psychology.wikia.com /wiki/Indo-European_languages   (3060 words)

  
 Old Italic alphabets and languages
The Old Italic alphabets developed from the west Greek alphabet, which came to Italy via the Greek colonies on Sicily and along the west coast of Italy.
The Messapic language was not related to other languages of Italy, instead it is thought to have been a member of the extinct Illyrian family of languages.
The Osci adapted the Etruscan alphabet to write their language sometime in the 7th century BC though the earlist known Oscan inscriptions appeared on coins dating from the 5th century BC.
omniglot.com /writing/olditalic.htm   (344 words)

  
 Italic languages — Infoplease.com
Oscan - Oscan Oscan, extinct language belonging to the Italic subfamily of the Indo-European family of...
Umbrian - Umbrian Umbrian, extinct language belonging to the Italic subfamily of the Indo-European family of...
Latin language - Latin language Latin language, member of the Italic subfamily of the Indo-European family of...
www.infoplease.com /ce6/society/A0825674.html   (461 words)

  
 Latin
Languages of the World is brought to you by the National Virtual Translation Center.
The study of Classical Latin language and literature, including the works of Roman writers and poets, such as Ovid and Virgil, is part of the curriculum in schools and universities of many countries.
The Catholic Church used Latin as its primary liturgical language until the Second Vatican Council (1962-1965) after which it was largely replaced by the local spoken languages of the parishioners.
www.nvtc.gov /lotw/months/january/Latin.html   (1672 words)

  
 Indo-European Languages: Evolution and Locale Maps
Note: even where surviving languages in a family may number in the hundreds, and may be spoken by over a billion people (as in the case of the Indo-Iranian family), only a very few languages are selected for illustration here.
Gothic is the only attested language from the east, with a 4th century translation of the Bible, although Vandalic is known to have been spoken by Vandals who migrated across the fading Roman Empire through Spain to north Africa (see also map of the Germanic Kingdoms in 526).
The languages in the table below are grouped into a "family" for reasons as much geographic as linguistic, and the chronological sequence of languages, left to right, cannot be taken to suggest the evolutionary sequence.
www.utexas.edu /cola/centers/lrc/general/IE.html   (2569 words)

  
 New Page 1   (Site not responding. Last check: )
Anatolian languages — earliest attested branch, from the 18th century BC; extinct, most notable was the language of the Hittites.
Italic languages — including Latin and its descendants, the Romance languages, attested from the 1st millennium BC.
Tocharian languages — extinct tongues of the Tocharians, extant in two dialects, attested from roughly the 6th century.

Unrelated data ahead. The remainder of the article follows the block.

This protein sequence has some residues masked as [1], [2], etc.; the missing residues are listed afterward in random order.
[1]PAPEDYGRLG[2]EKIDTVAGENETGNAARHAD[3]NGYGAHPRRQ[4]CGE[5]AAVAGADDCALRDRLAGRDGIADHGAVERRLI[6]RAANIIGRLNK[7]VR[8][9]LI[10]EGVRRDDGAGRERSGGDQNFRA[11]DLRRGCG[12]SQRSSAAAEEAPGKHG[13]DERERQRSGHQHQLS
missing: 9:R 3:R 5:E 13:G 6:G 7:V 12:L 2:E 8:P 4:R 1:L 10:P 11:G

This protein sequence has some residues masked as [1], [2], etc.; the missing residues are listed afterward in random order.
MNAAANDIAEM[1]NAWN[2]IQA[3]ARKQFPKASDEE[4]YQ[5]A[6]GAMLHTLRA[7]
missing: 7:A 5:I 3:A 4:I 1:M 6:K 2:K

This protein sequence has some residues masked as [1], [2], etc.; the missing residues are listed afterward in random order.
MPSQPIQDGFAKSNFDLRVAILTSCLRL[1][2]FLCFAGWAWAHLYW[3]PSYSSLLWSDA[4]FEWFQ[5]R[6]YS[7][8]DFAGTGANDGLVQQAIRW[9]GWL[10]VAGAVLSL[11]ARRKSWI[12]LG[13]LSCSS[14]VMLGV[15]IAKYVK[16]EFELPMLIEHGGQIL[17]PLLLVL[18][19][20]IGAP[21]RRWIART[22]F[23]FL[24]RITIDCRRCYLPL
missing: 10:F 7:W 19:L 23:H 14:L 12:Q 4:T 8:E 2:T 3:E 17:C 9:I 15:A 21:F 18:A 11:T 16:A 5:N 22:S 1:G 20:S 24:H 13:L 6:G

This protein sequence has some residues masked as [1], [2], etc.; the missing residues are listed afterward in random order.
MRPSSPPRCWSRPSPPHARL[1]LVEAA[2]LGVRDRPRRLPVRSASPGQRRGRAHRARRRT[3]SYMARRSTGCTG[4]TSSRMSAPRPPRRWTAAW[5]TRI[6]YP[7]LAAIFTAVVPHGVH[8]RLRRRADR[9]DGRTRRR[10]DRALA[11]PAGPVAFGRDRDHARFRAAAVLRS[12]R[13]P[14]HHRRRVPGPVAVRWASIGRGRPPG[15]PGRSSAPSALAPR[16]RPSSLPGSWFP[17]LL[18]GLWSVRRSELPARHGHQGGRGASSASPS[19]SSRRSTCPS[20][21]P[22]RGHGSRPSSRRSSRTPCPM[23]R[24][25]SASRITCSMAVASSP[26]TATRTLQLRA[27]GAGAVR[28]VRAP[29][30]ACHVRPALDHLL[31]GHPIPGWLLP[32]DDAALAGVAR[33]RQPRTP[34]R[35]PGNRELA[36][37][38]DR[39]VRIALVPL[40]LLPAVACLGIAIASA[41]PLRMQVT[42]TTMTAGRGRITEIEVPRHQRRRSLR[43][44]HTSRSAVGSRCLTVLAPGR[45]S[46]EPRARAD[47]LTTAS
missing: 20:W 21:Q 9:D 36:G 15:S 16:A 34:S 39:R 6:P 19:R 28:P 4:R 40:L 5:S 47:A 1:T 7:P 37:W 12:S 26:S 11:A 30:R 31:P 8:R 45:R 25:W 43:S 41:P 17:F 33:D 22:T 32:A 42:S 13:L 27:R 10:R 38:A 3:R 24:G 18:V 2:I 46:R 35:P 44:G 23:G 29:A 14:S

koz.vianet.ca /boshist6.htm   (1662 words)

  
 Evertype: The Alphabets of Europe
The exclusion of such languages from this report is not intended to imply any bias whatsoever against such “immigrant” languages or their speakers.
For each language, first the name of the language is given in English, followed by the original name of the language in its natural spelling, with a transliteration into Latin letters in parentheses where the original language does not use the Latin script.
In some cases, especially in the case of the “lesser-used” languages, this information may have been inferred from the preferred quotation marks used by a “dominant” language in the area in which the “lesser-used” language is found.
www.evertype.com /alphabets   (3504 words)

  
 Keith Andrew Massey, PhiN 43/2008: 11–16.
Similarly the Venetic language, which exhibits affinities with the Italic languages, was still extant in northern Italy and Illyricum until the Roman expansion (Pellegrini 1967).
It is implausible, for instance, that a meaningful classification and description of the Italic language family could have been achieved solely from a list of Italian place and personal names, let alone details of the variations between Latin and Umbrian.
If a language bearing strong affinities to Italic had subsisted in the Balkan peninsula, whether that were a previously unknown survival of an Italic language there or known entities such as Traco-Dacian, the scanty inscriptions understood as Thracian or Dacian should be reassessed to see if an Italic language makes more sense of them.
web.fu-berlin.de /phin/phin43/p43t2.htm   (2341 words)

  
 Learn Latin
Latin is a member of the Italic languages, subgroup of the Indo-European family of languages.
The Latin language of the origins was influenced by the Etruscan, a non-Indo-European language from Central Italy.
The Indo-European language is thought to be the language spoken by a nomadic tribe that moved into Europe from Asia around 4,500 BC.
www.learnlatinlanguage.com /HISTORY.HTM   (710 words)

Try your search on: Qwika (all wikis)

Factbites
  About us   |   Why use us?   |   Reviews   |   Press   |   Contact us  
Copyright © 2005-2007 www.factbites.com Usage implies agreement with terms.